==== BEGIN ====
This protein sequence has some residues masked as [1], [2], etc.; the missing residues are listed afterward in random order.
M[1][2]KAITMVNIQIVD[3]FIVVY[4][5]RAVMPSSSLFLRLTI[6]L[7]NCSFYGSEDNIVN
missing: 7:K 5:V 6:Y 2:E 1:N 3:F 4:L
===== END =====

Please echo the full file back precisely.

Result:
This protein sequence has some residues masked as [1], [2], etc.; the missing residues are listed afterward in random order.
M[1][2]KAITMVNIQIVD[3]FIVVY[4][5]RAVMPSSSLFLRLTI[6]L[7]NCSFYGSEDNIVN
missing: 7:K 5:V 6:Y 2:E 1:N 3:F 4:L